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Homework Help: Linear fit for data (resistance of a wire)

  1. Nov 15, 2011 #1
    1. The problem statement, all variables and given/known data

    The resistance for a wire with cross-sectional radius r is given by R = k/(r^2). Convert this equation to a straight line for which k can be determined from the slope.

    2. Relevant equations

    Equation of a line is:
    y = mx + c

    3. The attempt at a solution
    R = k/(r^2)
    ln(R) = ln(k/(r^2))
    ln(R) = ln(k) - ln(r^2)
    ln(R) = ln(k) - 2*ln(r)

    I'm not sure how to linearize this equation, this is where I get stuck. ln(R) would represent y on the graph. k ought to equal the slope, but I can't see how to do that.
  2. jcsd
  3. Nov 16, 2011 #2
    What you have done is a perfectly good analysis but k is given by the intercept (lnk) on the graph.
    The slope of the ln-ln graph is -2. This is the value of ln-ln graphs.....enables you to determine the power law of a set of data.
    Since R =k/r^2 a graph of R against 1/(r^2) will be a straight line with gradient k
  4. Nov 16, 2011 #3
    The problem is that if I plot given values of R on the y-axis = R and given values of r on the x-axis = (1/(r^2)), my graph looks like this:


    Edit: This is my dataset
    R r
    0.81 0.0001
    0.73 0.00015
    0.60 0.0002
    0.38 0.00025
    0.1 0.0003
    Last edited: Nov 16, 2011
  5. Nov 16, 2011 #4


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    Why not plot a graph of R against 1/r2?
    That should give a straight line y=kx which should pass through the origin as when r = 0, so should R. The c would be zero.

    It is handy to get used to the idea of choosing what to plot against what in order to get a straight line graph. I remember needing quite a few examples before it became 'obvious' what to do.
  6. Nov 16, 2011 #5
    That graph I showed is R against 1/(r^2). My problem is that it is very curved, so I don't have a best-fit line.
  7. Nov 16, 2011 #6
    If I use some known value of k to produce my own table of r and R from R = k/(r^2), I do get a linear fit, so I guess I'm missing something involving the dataset.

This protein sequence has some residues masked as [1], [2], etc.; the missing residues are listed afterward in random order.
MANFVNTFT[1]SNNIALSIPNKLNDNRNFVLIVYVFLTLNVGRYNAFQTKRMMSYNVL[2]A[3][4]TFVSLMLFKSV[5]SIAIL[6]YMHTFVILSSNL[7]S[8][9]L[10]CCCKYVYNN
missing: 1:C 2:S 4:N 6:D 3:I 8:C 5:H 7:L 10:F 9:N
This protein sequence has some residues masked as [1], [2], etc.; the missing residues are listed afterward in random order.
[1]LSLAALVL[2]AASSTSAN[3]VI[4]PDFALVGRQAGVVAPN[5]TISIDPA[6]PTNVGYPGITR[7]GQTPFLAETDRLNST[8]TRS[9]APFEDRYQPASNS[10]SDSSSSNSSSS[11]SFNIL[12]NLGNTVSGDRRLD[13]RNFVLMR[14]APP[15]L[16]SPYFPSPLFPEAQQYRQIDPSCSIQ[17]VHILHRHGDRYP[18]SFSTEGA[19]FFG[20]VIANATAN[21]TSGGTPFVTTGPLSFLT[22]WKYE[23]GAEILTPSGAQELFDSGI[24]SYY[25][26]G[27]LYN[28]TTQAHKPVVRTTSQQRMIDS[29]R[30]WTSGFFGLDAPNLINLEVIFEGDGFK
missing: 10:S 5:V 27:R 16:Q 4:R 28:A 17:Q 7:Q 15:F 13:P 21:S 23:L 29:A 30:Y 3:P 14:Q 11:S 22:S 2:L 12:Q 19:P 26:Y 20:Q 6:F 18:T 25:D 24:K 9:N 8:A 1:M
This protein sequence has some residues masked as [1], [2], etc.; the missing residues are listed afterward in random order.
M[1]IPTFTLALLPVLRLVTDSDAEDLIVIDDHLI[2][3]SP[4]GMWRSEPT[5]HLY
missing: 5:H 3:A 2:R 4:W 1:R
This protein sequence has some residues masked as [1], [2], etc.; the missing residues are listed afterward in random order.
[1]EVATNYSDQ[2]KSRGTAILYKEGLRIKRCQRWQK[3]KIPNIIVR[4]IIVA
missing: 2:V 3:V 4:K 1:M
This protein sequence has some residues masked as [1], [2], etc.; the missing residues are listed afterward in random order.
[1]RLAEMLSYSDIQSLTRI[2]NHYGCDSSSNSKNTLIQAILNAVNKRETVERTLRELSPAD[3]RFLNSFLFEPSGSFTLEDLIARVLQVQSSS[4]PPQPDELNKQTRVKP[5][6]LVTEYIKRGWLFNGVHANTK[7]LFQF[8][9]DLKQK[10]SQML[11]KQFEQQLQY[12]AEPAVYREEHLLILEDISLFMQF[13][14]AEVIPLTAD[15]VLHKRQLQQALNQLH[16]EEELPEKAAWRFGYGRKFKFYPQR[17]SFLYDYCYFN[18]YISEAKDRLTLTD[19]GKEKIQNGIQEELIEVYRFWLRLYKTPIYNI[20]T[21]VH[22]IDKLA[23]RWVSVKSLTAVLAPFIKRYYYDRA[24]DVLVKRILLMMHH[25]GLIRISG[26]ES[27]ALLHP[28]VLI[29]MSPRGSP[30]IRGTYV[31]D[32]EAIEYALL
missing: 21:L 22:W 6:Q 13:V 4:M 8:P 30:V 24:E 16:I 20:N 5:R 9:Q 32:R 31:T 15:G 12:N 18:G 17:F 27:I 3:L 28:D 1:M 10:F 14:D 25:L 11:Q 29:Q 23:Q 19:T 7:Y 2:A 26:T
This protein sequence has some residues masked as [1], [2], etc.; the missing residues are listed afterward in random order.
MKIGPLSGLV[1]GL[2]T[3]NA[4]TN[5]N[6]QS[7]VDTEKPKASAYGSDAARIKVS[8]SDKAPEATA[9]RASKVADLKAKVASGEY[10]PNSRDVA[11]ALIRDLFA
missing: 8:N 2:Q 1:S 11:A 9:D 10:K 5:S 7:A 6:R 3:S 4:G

I have a similar small question, how would I convert this to a straight line such that a and b can be found? My known values are x and y.
    y = a*(1 + b*(x^2))

    y = a + a*b*(x^2)
    ln(y) = ln(a) + ln(a*b*(x^2))
    ln(y) = ln(a) + ln(a) + ln(b*(x^2)
    ln(y) = 2ln(a) + ln(b*(x^2))
    I can see that the intercept is 2ln(a), but I'm not sure how I would read a slope from ln(b*(x^2))
  8. Nov 16, 2011 #7
    I used your numbers and got something very similar! Where did you get the data, was it from measurements you made?
  9. Nov 16, 2011 #8
    The data was given to me as part of the question by my instructor.

    Could also you please also take a look at my second question in post #6?
  10. Nov 16, 2011 #9
    What was post #6? I am not certain how to find it
  11. Nov 16, 2011 #10
  12. Nov 16, 2011 #11
    Got it (a bit on the slow side!!)
    You can't do this:
    y = a + a*b*(x^2)
    ln(y) = ln(a) + ln(a*b*(x^2))
    You cannot add the ln of 2 numbers added together.When you add ln it means you are dealing with multiplication. You did this right in your post #1
    For this equation I would leave it as:
    y = a + abx^2
    Try plotting y against x^2..... what will be the gradient and what will be the intercept?
  13. Nov 16, 2011 #12
    When I added, I was thinking of ln(x) + ln(x) = ln(x*x) = 2*ln(x)

    D'oh... if the intercept is a and gradient is ab, then I can find b as gradient/a, thanks. :smile:
  14. Nov 16, 2011 #13
    you have got it
  15. Nov 16, 2011 #14


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    Sorry. I was being dumb. You are right. The graph looks so wrong that I assumed you'd not actually plotted it right. But the values certainly give that odd curve.

    I think the data must be wrong - unless it relates to something that can get hot for thin samples and not following Ohms Law. You'll have to ask your tutor, I think.
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